Yesterday Sir Marc Feldmann and Sir Ravinder Maini from Imperial College were awarded the Ernst Schering prize in recognition of their development of the monoclonal antibody infliximab as a therapy for rheumatoid arthritis. In fact, as far as I know, this was the first therapy of this type to be used for any autoimmune disease. Today they gave a corresponding lecture at the Charite in Berlin and I was fortunate enough to be able to attend. A remarkable aspect of their achievement is that they were intimately involved in the whole process from a theory of Feldmann concerning the mechanism of autoimmune diseases to seeing the drug through clinical testing. One point which was mentioned several times by them and others was that this kind of development would probably be impossible today due to EU regulations. They showed a film clip in black and white of one of the first patients they treated with the new method, a young woman. First she was shown before the therapy coming down stairs with great difficulty, clinging to the banister. Then whe was shown a few weeks later, after the therapy, running, or almost skipping, down the same stairs, a picture of health. It was pointed out that she was not a typical patient since she was young and she had only had RA for a relatively short time before therapy. Interestingly, the initial trials of this drug were done on a ‘single-blind’ basis. The use of this type of drug was so new that it was considered too risky for the doctors doing the treatment not to know who was getting treated so that their state could be monitored closely. I noted on one transparency that it was written that the patients were treated sequentially. This made me think involuntarily of the recent disaster with the trials of one drug where care was not taken to start giving the drug to different patients after a long enough time interval. Infliximab and other antibodies against tumour necrosis factor , alone or in combination with methotrexate have revolutionized the treatment of RA. The disease cannot be cured, but its progression can be stopped. A picture was shown of one older woman, evidently moving forward with great difficulty with a walking frame and with her body very deformed by the disease. The comment from one of the speakers was that this is something which is no longer seen in clinics. The importance of these drugs can be seen by the fact that 15 billion per year is spent on them.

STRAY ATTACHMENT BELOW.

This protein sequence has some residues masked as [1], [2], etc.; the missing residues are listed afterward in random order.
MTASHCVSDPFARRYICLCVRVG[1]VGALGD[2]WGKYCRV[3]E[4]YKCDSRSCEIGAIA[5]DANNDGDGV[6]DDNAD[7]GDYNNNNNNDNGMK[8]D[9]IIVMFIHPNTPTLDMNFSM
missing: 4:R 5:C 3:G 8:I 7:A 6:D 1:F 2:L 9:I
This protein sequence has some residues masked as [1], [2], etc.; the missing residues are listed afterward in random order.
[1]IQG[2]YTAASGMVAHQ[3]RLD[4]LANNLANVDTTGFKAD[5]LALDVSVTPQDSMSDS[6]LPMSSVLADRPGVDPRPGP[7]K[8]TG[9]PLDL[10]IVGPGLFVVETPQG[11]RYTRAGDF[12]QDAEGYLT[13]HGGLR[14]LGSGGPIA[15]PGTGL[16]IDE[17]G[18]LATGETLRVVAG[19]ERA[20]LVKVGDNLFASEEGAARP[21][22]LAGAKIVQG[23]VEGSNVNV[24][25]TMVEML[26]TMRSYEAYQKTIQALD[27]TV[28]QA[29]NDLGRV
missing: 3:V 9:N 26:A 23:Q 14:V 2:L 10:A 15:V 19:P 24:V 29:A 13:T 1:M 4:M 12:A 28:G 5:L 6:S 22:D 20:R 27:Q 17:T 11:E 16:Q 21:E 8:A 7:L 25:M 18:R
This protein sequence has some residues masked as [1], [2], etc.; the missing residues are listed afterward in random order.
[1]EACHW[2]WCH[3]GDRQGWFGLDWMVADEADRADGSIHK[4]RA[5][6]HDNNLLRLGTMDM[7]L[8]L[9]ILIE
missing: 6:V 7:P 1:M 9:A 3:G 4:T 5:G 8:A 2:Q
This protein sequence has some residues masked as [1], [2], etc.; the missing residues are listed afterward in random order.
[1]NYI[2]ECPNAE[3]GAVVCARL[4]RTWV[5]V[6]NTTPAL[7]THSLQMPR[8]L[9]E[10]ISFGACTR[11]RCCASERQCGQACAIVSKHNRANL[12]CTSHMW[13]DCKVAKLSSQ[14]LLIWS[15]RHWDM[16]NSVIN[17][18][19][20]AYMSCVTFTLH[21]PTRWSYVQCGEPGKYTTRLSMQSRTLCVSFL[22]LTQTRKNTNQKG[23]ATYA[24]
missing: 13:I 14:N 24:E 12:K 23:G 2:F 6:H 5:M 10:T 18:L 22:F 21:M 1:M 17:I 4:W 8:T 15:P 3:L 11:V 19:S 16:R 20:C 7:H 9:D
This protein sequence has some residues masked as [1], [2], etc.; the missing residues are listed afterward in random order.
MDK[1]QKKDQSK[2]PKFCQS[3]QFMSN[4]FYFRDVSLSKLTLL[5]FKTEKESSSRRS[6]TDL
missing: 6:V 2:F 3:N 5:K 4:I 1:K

The lecture also generated some mathematical thoughts in me. In the early days of these developments knowledge was available about various cytokines in the joints of patients with RA. Feldmann described the special role of TNF as being the rate-limiting step. This conjured up for me a picture of a dynamical system describing the concentrations of various cytokines, with one of the variables describing TNF. What is its special role in comparison with, for instance, IL1 which had previously been believed to be of central significance? The data say that administering antibodies to TNF leads to a fall in the concentration of IL1 and various other cytokines, both inflammatory and anti-inflammatory. On the other hand, administering an antibody to IL1 does not lead to a significant decrease in the concentration of TNF. How can we think of this in terms of the dynamical system? An antibody can function as a knockout – it effectively sets the coefficient in front of the terms describing the production of the corresponding antigen to zero. Then the hyperplane where its concentration vanishes becomes invariant and carries a new dynamical system. The original system has a stationary solution where all concentrations are positive. The knockout system has a similar stationary solution and the question is how the concentration of a given substance compares in the two cases. Later on in the talk there was discussion of finding other substances upstream of TNF as a basis for new therapies. What does that mean? Intuitively if is upstream of it means that the production of causes the production of . A symptom of this could be that a knockout of leads to a decrease of . Thus what is special about TNF is that it is far upstream.
I was very impressed by the achievements of the two speakers and by the account they gave of their work. It was also clear that they are very active in pushing these ideas further. Might they get a Nobel prize sometime soon? I for one would not be sorry if they did.